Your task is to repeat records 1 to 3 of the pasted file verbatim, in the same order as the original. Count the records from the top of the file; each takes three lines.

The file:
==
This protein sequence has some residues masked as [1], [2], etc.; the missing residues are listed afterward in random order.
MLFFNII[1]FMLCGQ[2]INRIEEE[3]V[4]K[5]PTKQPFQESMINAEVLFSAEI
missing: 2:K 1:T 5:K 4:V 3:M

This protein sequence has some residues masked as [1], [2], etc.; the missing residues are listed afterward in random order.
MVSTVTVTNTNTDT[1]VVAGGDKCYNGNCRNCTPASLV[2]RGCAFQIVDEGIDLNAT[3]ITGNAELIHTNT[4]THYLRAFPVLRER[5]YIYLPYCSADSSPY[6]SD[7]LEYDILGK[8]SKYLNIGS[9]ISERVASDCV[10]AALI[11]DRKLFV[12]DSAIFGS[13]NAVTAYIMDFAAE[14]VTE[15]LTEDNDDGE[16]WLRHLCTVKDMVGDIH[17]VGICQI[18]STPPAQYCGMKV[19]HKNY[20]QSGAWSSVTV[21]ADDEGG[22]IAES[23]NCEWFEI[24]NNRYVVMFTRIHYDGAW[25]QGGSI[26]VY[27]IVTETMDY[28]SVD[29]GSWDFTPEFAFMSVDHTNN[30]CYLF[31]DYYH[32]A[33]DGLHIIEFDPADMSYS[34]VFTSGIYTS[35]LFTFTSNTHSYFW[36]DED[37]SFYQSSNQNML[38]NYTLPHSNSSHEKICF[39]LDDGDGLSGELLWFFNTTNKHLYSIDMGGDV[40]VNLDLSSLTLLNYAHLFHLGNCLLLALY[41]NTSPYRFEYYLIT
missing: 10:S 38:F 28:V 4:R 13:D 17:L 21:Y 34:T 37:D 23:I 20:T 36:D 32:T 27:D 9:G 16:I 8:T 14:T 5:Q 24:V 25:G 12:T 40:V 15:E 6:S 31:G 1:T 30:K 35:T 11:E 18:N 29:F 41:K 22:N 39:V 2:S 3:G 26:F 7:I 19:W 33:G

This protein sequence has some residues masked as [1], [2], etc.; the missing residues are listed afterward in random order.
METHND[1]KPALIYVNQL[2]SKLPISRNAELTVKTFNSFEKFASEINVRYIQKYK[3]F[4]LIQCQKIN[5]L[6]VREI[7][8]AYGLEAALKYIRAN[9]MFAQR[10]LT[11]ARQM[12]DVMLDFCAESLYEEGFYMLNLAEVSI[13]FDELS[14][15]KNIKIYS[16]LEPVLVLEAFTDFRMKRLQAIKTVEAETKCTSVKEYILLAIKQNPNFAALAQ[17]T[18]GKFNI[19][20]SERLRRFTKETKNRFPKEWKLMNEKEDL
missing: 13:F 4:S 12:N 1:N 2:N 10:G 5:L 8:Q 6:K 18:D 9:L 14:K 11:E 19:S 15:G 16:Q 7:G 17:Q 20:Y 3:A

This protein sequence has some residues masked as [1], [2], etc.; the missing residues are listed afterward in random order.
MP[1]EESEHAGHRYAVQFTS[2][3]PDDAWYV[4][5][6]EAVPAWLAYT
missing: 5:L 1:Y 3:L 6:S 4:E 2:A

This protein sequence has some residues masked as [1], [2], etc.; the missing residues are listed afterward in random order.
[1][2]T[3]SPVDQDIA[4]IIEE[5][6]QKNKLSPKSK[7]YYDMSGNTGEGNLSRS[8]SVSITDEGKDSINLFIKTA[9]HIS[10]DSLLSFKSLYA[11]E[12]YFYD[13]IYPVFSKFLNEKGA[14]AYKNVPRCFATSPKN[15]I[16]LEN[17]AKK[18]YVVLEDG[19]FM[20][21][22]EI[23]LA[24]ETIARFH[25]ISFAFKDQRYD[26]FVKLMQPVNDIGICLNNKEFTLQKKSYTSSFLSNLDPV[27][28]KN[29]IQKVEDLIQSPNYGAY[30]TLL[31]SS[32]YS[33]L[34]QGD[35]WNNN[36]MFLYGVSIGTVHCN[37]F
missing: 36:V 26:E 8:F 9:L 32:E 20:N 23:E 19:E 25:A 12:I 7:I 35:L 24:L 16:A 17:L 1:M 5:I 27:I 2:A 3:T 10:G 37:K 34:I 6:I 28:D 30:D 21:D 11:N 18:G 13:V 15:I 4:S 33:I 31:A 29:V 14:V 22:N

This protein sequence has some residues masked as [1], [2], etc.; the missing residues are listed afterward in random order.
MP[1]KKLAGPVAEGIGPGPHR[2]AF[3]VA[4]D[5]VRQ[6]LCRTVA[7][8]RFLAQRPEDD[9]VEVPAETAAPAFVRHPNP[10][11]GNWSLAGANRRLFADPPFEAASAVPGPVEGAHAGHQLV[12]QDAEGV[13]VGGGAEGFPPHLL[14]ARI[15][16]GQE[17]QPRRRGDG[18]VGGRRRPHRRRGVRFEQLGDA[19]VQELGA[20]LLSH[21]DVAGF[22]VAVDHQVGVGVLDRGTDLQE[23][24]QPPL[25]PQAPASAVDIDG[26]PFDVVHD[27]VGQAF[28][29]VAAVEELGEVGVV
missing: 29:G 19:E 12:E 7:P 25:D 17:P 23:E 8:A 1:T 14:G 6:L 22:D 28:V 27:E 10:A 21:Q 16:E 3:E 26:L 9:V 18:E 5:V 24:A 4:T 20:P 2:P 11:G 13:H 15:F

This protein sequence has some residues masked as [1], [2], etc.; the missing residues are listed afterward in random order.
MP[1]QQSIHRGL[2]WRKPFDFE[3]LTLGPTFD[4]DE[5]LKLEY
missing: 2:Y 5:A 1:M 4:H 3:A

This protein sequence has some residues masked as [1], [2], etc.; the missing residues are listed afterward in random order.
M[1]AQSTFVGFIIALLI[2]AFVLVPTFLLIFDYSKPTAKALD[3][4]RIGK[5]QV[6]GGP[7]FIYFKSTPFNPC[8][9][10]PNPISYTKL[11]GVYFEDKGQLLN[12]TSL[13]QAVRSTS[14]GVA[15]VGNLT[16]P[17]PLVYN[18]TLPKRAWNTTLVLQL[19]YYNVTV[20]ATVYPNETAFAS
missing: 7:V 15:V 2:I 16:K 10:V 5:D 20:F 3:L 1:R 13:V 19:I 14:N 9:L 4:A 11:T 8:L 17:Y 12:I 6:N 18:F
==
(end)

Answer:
This protein sequence has some residues masked as [1], [2], etc.; the missing residues are listed afterward in random order.
MLFFNII[1]FMLCGQ[2]INRIEEE[3]V[4]K[5]PTKQPFQESMINAEVLFSAEI
missing: 2:K 1:T 5:K 4:V 3:M

This protein sequence has some residues masked as [1], [2], etc.; the missing residues are listed afterward in random order.
MVSTVTVTNTNTDT[1]VVAGGDKCYNGNCRNCTPASLV[2]RGCAFQIVDEGIDLNAT[3]ITGNAELIHTNT[4]THYLRAFPVLRER[5]YIYLPYCSADSSPY[6]SD[7]LEYDILGK[8]SKYLNIGS[9]ISERVASDCV[10]AALI[11]DRKLFV[12]DSAIFGS[13]NAVTAYIMDFAAE[14]VTE[15]LTEDNDDGE[16]WLRHLCTVKDMVGDIH[17]VGICQI[18]STPPAQYCGMKV[19]HKNY[20]QSGAWSSVTV[21]ADDEGG[22]IAES[23]NCEWFEI[24]NNRYVVMFTRIHYDGAW[25]QGGSI[26]VY[27]IVTETMDY[28]SVD[29]GSWDFTPEFAFMSVDHTNN[30]CYLF[31]DYYH[32]A[33]DGLHIIEFDPADMSYS[34]VFTSGIYTS[35]LFTFTSNTHSYFW[36]DED[37]SFYQSSNQNML[38]NYTLPHSNSSHEKICF[39]LDDGDGLSGELLWFFNTTNKHLYSIDMGGDV[40]VNLDLSSLTLLNYAHLFHLGNCLLLALY[41]NTSPYRFEYYLIT
missing: 10:S 38:F 28:V 4:R 13:D 17:L 21:Y 34:T 37:D 23:I 20:T 36:D 32:T 27:D 9:G 16:I 8:T 14:T 5:Q 24:V 25:G 12:T 40:V 15:E 6:S 31:G 1:T 30:K 35:T 11:E 18:N 29:F 41:K 22:N 39:V 2:S 3:G 26:F 7:I 19:W 33:G

This protein sequence has some residues masked as [1], [2], etc.; the missing residues are listed afterward in random order.
METHND[1]KPALIYVNQL[2]SKLPISRNAELTVKTFNSFEKFASEINVRYIQKYK[3]F[4]LIQCQKIN[5]L[6]VREI[7][8]AYGLEAALKYIRAN[9]MFAQR[10]LT[11]ARQM[12]DVMLDFCAESLYEEGFYMLNLAEVSI[13]FDELS[14][15]KNIKIYS[16]LEPVLVLEAFTDFRMKRLQAIKTVEAETKCTSVKEYILLAIKQNPNFAALAQ[17]T[18]GKFNI[19][20]SERLRRFTKETKNRFPKEWKLMNEKEDL
missing: 13:F 4:S 12:N 1:N 2:N 10:G 5:L 8:Q 6:K 18:D 9:L 14:K 11:E 19:S 15:G 16:Q 7:G 17:Q 20:Y 3:A